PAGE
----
The Constitution of the Russian Federation and the Venice Commission

Statement by Martin Vukovich at an international conference in Moscow on 17 December 2013

Two years after the dissolution of the USSR and the proclamation of a new democratic Russia this new State has received its own Constitution. At a referendum held on 12 December 1993, a clear majority of the participating citizens voted in favor of the adoption of the new Constitution. The new basic law reflects the will of the Russian people; it represents the foundation of the Russian State and its legal system.

The Constitution of the Russian Federation was drafted by a Constitutional Commission presided by President Yeltsin and, at a final stage, by a Constituent Assembly. The “Founding Fathers” of the Constitution are numerous: Oleg Rumyantsev, Sergei Shakhrai and Anatoly Sobchak to name but a few.

The work of the Constitutional Commission was public and open. A broad spectrum of experts from international organizations and foreign countries were invited to take part in the Commission’s work. The most substantial expert advice was provided by the Commission for Democracy through Law, or Venice Commission, an advisory body of the Council of Europe consisting of independent experts.

The Venice Commission was established in 1990 to provide constitutional assistance to the new democracies in Central and Eastern Europe. The members of the Venice Commission are “senior academics, particularly in the fields of constitutional and international law, supreme or constitutional court judges or members of parliaments”. It is the primary task of the Venice Commission to assist and advise individual countries in constitutional matters, in the drafting of constitutions and constitutional amendments as well as of para-constitutional laws.

In March 1992 the Venice Commission received from Mr. Rumyantsev, Executive Secretary of the Constitutional Commission, an urgent request for opinion on a preliminary draft constitution. The Task Force on Constitutional Reforms of the Venice Commission replied within a short time limit. Further drafts were submitted to the Commission in September and November 1992. They gave rise to exchanges of views between the Venice Commission and a multiparty delegation of members of the Constitutional Commission. Throughout 1993, several drafts of the Constitution in various stages of preparation were sent to the Venice Commission for comment. The advice of the Venice Commission was forwarded to the Russian authorities. President Yeltsin, in his capacity as chairman of the Constitutional Assembly expressed thanks and appreciation for the advice which was to a large extent taken into account in the final text of the Constitution adopted in December 1993.

After the adoption of the new Russian Constitution, the Venice Commission – upon the request of the Committee of Ministers of the Council of Europe – embarked on an in-depth legal study of the Constitution. The study was made within the framework of cooperation between Russia and the Council of Europe. Russia became a member of this organization in 1996.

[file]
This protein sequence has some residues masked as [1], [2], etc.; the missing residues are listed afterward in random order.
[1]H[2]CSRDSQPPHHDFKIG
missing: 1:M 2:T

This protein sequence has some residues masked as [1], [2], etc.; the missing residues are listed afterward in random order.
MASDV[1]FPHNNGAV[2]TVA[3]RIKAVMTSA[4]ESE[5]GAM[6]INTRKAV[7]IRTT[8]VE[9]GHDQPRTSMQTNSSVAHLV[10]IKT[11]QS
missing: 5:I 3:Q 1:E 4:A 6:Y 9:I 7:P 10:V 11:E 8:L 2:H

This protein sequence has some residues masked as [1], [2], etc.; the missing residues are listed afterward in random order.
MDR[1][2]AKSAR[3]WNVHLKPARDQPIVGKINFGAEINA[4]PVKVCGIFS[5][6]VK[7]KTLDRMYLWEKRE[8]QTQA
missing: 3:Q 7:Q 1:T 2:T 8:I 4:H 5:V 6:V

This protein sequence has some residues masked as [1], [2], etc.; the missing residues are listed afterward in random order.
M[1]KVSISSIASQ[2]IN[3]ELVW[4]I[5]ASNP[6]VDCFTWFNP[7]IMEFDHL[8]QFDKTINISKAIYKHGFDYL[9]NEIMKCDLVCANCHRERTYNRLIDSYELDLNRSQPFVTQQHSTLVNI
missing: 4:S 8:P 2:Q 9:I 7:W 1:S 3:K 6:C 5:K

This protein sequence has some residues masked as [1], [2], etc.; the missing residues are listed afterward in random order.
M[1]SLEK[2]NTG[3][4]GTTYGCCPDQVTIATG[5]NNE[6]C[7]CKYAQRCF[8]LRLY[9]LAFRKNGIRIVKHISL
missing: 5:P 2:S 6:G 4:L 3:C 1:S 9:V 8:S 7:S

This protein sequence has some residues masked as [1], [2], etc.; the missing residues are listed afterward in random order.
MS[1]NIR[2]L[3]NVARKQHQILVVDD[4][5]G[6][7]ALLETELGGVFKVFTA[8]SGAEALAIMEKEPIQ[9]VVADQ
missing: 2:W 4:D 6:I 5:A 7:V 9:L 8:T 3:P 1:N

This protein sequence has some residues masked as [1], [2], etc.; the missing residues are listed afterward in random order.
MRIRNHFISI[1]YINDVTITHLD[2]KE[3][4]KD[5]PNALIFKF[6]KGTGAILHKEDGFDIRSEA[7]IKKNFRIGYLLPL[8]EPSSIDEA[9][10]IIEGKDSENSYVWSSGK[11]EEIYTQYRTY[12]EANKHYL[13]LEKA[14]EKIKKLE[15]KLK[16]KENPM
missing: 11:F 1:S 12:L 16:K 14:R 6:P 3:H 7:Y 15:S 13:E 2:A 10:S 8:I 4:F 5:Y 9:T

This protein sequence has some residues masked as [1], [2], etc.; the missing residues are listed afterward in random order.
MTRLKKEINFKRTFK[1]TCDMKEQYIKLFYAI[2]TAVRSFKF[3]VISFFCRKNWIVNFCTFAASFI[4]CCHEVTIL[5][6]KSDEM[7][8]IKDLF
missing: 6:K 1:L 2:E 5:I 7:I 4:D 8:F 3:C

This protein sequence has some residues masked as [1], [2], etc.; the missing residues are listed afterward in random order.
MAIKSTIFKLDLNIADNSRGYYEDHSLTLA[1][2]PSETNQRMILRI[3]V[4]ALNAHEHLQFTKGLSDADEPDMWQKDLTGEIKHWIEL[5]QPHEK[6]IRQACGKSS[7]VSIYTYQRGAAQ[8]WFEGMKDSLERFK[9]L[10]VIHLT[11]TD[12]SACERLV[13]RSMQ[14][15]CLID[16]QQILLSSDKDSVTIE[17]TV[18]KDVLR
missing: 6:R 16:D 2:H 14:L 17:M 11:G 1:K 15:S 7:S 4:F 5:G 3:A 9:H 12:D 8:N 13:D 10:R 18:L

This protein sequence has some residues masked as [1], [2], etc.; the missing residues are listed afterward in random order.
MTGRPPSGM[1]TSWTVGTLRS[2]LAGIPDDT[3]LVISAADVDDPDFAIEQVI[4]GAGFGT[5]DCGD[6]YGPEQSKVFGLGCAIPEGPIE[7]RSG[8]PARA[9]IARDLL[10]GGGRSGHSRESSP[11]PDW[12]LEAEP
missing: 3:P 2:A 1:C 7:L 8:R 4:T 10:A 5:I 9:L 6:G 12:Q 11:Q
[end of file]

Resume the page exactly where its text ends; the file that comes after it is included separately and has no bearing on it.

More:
In its opinion, the Venice Commission stated that the new Russian Constitution does not give rise to any serious questions as to its conformity with the principles of a democratic State governed by the rule of law and respectful of human rights. Nevertheless, a number of important observations were made:

Professor Vitruk, a Russian associate member of the Venice Commission, replied to the study as follows: “It is quite obvious that the Constitution was drawn up under extremely complex political conditions, at a time when the struggle between different social interests took the form of opposition between the legislature and the executive. The situation was further aggravated by various rivalries between the Federation and its components as well as among the components. As a result, the compromise nature of the Constitution which was unavoidable in such a situation, led in certain cases to rules being formulated in a way which could be considered defective from a purely legal point of view.”

During the last couple of years, the Venice Commission was repeatedly asked to give its opinion on Federal Laws with implications for the Russian Constitution (so-called “para-constitutional laws”). The request for opinions on several para-constitutional laws came from the Monitoring Committee of the Parliamentary Assembly of the Council of Europe. The Monitoring Committee reports to the PACE on honouring of obligations and commitments by member states of the Council of Europe. Thus, the Venice Commission expressed its opinion on

In its findings the Venice Commission declared that some provisions of these laws are not in line with European standards.

Let me conclude by saying that the Venice Commission has made for more than twenty years essential contributions to the strengthening of democracy and the rule of law in Russia guided by ambitious standards developed in the Council of Europe.